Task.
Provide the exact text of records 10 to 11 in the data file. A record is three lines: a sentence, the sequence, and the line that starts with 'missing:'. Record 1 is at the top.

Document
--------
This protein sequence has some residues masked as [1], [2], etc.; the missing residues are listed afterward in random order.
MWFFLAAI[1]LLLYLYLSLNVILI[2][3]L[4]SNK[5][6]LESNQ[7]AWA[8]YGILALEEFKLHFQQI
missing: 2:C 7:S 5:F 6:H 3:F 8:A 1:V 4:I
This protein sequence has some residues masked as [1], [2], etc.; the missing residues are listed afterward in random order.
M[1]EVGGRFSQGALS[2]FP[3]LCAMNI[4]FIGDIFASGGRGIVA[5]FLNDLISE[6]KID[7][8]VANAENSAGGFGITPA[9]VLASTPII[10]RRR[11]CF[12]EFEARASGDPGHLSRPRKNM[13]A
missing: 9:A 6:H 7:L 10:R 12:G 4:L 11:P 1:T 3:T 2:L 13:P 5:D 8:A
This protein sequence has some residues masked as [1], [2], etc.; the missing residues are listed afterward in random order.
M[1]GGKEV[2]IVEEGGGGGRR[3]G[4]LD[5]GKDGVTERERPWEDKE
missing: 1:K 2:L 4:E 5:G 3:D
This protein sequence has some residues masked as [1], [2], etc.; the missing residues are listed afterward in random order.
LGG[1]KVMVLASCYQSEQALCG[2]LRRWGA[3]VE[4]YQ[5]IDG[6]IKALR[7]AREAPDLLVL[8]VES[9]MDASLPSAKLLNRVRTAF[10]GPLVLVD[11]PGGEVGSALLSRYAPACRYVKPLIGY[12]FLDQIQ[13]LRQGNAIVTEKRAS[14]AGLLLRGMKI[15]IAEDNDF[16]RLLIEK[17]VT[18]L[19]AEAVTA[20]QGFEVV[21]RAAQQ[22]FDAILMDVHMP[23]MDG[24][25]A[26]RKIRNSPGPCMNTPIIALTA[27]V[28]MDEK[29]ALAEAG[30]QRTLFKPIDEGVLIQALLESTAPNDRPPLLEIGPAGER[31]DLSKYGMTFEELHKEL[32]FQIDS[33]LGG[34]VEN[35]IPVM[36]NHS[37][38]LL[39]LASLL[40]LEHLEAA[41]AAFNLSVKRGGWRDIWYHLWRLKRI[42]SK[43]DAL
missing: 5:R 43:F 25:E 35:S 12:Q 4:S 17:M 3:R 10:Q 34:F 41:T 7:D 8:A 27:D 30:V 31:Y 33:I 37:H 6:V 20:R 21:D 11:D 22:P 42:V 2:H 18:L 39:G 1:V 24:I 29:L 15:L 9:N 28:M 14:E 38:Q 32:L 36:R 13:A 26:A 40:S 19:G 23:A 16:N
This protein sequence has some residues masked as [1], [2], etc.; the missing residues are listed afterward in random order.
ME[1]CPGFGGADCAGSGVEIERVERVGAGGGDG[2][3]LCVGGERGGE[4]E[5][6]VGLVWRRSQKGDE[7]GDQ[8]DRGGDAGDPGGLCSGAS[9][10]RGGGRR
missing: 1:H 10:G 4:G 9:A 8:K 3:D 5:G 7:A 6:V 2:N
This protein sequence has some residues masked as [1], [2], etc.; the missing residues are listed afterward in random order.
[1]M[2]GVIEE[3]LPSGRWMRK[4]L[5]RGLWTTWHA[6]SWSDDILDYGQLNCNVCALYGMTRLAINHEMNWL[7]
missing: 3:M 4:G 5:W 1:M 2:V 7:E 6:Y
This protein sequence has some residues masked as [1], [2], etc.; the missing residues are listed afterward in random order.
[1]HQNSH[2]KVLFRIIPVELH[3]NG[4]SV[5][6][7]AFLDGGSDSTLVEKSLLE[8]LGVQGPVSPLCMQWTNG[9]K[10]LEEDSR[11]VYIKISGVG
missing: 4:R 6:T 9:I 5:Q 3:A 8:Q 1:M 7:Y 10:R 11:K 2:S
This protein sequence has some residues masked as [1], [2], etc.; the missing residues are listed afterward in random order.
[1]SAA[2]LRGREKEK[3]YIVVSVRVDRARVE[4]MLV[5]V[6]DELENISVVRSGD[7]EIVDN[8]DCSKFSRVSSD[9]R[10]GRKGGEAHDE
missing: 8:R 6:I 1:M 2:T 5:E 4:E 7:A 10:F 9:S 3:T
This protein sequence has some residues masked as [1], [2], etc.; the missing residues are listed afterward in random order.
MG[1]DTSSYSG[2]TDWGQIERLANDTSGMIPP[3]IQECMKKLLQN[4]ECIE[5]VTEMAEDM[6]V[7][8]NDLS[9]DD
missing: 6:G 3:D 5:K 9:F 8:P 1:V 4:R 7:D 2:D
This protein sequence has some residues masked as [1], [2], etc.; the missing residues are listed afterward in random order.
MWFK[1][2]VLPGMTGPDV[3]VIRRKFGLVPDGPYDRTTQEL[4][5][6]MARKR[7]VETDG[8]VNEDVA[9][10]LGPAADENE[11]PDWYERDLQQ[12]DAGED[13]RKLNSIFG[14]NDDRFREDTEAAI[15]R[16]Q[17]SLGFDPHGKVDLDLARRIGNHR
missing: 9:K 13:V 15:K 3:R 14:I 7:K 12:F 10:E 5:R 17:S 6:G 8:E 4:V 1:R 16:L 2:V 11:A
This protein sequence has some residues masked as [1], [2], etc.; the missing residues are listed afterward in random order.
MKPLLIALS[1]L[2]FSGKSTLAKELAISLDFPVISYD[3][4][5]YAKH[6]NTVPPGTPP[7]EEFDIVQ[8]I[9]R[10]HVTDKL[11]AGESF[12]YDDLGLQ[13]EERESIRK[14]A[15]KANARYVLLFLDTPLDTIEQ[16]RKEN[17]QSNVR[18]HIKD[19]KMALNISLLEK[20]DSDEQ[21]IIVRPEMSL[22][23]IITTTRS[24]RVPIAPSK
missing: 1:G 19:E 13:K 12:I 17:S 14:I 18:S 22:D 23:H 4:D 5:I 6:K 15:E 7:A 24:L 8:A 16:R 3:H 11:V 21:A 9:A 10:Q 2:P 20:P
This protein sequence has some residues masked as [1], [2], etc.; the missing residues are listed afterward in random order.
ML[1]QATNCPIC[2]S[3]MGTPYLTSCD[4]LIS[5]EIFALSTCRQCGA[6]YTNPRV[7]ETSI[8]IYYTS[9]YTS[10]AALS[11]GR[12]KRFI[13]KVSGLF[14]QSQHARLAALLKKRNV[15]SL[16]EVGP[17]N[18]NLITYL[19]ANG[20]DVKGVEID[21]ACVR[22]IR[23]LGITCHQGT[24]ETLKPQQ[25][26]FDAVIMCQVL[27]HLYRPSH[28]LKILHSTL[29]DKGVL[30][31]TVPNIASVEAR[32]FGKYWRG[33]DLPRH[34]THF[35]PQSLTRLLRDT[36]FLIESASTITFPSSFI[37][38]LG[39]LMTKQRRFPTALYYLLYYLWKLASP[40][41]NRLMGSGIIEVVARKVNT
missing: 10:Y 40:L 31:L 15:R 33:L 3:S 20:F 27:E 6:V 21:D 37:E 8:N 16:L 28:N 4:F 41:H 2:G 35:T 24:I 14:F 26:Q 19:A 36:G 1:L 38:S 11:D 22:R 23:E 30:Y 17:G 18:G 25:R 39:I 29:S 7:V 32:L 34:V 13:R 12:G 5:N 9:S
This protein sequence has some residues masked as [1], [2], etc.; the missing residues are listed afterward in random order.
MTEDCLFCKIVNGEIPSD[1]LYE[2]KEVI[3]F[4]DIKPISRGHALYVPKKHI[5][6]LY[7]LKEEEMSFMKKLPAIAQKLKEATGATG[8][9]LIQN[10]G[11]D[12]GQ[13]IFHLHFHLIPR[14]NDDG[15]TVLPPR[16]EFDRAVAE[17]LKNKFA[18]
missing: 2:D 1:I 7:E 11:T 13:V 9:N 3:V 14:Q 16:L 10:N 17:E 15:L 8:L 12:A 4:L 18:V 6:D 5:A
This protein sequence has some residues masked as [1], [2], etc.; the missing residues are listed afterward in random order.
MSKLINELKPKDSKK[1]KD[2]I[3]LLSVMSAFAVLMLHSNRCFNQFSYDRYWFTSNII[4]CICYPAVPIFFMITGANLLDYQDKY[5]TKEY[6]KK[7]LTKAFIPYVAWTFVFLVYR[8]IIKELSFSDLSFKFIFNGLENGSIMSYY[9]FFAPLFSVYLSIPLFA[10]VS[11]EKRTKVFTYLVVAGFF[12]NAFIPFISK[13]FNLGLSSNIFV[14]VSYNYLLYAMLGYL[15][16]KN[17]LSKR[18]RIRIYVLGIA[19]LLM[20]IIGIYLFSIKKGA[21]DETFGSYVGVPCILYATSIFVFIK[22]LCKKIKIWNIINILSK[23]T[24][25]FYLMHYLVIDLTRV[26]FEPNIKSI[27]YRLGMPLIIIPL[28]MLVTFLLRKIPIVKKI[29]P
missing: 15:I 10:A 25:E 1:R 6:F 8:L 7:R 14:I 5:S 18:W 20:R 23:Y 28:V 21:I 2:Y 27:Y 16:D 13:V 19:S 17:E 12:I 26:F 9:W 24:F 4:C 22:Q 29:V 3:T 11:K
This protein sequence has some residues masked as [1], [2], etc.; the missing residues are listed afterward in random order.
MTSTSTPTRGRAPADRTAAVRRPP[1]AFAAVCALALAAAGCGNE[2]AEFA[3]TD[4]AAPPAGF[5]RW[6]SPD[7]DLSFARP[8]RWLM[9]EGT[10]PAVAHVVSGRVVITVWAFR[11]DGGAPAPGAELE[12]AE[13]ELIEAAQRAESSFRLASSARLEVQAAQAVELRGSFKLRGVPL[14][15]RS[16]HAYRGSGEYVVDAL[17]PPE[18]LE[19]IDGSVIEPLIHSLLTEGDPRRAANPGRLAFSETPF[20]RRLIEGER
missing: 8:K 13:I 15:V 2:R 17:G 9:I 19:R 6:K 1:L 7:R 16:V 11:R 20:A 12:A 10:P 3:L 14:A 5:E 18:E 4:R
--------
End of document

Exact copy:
This protein sequence has some residues masked as [1], [2], etc.; the missing residues are listed afterward in random order.
MWFK[1][2]VLPGMTGPDV[3]VIRRKFGLVPDGPYDRTTQEL[4][5][6]MARKR[7]VETDG[8]VNEDVA[9][10]LGPAADENE[11]PDWYERDLQQ[12]DAGED[13]RKLNSIFG[14]NDDRFREDTEAAI[15]R[16]Q[17]SLGFDPHGKVDLDLARRIGNHR
missing: 9:K 13:V 15:K 3:R 14:I 7:K 12:F 10:E 5:R 17:S 6:G 8:E 4:V 1:R 16:L 2:V 11:A
This protein sequence has some residues masked as [1], [2], etc.; the missing residues are listed afterward in random order.
MKPLLIALS[1]L[2]FSGKSTLAKELAISLDFPVISYD[3][4][5]YAKH[6]NTVPPGTPP[7]EEFDIVQ[8]I[9]R[10]HVTDKL[11]AGESF[12]YDDLGLQ[13]EERESIRK[14]A[15]KANARYVLLFLDTPLDTIEQ[16]RKEN[17]QSNVR[18]HIKD[19]KMALNISLLEK[20]DSDEQ[21]IIVRPEMSL[22][23]IITTTRS[24]RVPIAPSK
missing: 1:G 19:E 13:K 12:I 17:S 14:I 18:S 22:D 23:H 4:D 5:I 6:K 15:E 7:A 24:L 8:A 16:R 3:H 11:V 21:A 9:A 10:Q 2:P 20:P